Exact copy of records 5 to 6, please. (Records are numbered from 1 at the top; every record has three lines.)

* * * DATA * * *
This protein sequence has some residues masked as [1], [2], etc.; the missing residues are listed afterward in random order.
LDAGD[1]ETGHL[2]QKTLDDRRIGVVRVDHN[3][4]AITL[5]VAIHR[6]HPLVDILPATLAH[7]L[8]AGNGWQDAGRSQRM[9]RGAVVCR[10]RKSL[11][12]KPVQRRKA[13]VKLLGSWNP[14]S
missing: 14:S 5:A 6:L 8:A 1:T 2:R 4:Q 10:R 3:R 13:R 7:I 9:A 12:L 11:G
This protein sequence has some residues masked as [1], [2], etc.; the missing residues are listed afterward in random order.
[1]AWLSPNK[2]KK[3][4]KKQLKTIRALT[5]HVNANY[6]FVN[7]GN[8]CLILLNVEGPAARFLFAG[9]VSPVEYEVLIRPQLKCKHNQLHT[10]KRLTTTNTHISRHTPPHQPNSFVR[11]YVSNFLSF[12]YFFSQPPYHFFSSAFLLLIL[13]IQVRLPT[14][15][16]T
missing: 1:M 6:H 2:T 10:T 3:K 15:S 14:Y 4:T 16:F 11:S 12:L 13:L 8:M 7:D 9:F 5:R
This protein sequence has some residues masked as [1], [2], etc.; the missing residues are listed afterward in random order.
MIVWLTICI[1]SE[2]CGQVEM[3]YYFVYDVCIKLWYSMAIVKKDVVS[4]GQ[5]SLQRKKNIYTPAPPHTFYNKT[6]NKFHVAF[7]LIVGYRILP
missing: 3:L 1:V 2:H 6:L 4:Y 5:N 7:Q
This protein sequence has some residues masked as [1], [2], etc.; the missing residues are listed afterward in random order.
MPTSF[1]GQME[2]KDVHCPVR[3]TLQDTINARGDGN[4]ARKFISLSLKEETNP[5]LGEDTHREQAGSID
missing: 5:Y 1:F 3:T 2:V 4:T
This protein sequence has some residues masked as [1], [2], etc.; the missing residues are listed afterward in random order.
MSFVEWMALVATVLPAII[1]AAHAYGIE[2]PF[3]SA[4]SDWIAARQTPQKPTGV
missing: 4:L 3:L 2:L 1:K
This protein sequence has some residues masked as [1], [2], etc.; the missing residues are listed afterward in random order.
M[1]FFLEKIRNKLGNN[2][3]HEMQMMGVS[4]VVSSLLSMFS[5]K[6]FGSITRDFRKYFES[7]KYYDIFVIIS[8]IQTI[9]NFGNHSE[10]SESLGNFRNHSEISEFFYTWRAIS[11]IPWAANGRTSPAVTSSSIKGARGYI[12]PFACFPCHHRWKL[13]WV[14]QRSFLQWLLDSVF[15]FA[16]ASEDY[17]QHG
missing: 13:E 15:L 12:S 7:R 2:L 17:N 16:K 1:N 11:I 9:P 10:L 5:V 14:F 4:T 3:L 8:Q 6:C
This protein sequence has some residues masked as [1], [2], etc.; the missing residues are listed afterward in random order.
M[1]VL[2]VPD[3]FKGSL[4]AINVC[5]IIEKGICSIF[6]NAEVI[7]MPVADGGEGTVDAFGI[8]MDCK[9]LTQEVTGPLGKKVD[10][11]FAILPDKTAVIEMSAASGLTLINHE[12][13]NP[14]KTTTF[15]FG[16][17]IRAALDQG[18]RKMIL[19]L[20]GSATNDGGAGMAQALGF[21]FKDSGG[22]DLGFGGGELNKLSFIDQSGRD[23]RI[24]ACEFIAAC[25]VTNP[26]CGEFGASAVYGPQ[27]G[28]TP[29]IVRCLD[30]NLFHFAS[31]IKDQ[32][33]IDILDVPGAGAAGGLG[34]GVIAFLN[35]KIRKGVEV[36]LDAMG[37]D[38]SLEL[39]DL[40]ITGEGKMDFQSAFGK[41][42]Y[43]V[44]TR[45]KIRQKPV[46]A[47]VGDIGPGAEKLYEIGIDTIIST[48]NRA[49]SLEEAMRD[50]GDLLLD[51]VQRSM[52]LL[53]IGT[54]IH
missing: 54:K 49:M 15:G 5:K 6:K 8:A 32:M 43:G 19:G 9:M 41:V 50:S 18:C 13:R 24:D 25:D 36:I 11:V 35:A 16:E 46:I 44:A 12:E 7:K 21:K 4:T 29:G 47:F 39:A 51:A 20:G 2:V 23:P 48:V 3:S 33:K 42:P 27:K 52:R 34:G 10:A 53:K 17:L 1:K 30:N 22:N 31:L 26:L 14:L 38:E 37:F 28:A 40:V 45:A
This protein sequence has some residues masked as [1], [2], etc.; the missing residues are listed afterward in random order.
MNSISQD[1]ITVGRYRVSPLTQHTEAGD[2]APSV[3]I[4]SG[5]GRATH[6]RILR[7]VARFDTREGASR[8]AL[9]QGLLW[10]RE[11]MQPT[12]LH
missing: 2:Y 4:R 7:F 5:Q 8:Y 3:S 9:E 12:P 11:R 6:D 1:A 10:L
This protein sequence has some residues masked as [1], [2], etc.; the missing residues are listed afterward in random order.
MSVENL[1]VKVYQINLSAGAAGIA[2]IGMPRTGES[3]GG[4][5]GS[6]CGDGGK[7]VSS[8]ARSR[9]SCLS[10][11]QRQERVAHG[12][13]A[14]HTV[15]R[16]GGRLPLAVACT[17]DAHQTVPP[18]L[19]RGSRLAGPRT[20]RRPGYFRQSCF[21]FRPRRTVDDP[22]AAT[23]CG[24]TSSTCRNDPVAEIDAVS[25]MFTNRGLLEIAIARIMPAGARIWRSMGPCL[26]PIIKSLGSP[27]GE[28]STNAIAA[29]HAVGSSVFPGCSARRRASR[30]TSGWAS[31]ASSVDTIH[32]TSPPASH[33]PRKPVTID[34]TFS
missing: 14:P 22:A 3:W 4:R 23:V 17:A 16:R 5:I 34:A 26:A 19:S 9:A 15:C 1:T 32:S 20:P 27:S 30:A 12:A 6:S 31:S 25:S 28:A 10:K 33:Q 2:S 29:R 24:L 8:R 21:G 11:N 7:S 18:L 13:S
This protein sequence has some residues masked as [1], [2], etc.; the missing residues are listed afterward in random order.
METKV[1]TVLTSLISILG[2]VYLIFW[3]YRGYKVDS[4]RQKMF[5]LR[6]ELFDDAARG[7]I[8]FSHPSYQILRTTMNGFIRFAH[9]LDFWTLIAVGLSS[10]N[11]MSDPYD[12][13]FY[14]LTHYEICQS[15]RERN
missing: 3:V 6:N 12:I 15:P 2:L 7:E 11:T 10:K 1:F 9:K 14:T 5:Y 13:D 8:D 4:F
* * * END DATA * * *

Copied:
This protein sequence has some residues masked as [1], [2], etc.; the missing residues are listed afterward in random order.
MSFVEWMALVATVLPAII[1]AAHAYGIE[2]PF[3]SA[4]SDWIAARQTPQKPTGV
missing: 4:L 3:L 2:L 1:K
This protein sequence has some residues masked as [1], [2], etc.; the missing residues are listed afterward in random order.
M[1]FFLEKIRNKLGNN[2][3]HEMQMMGVS[4]VVSSLLSMFS[5]K[6]FGSITRDFRKYFES[7]KYYDIFVIIS[8]IQTI[9]NFGNHSE[10]SESLGNFRNHSEISEFFYTWRAIS[11]IPWAANGRTSPAVTSSSIKGARGYI[12]PFACFPCHHRWKL[13]WV[14]QRSFLQWLLDSVF[15]FA[16]ASEDY[17]QHG
missing: 13:E 15:L 12:S 7:R 2:L 17:N 16:K 1:N 11:I 9:P 10:L 5:V 14:F 4:T 3:L 8:Q 6:C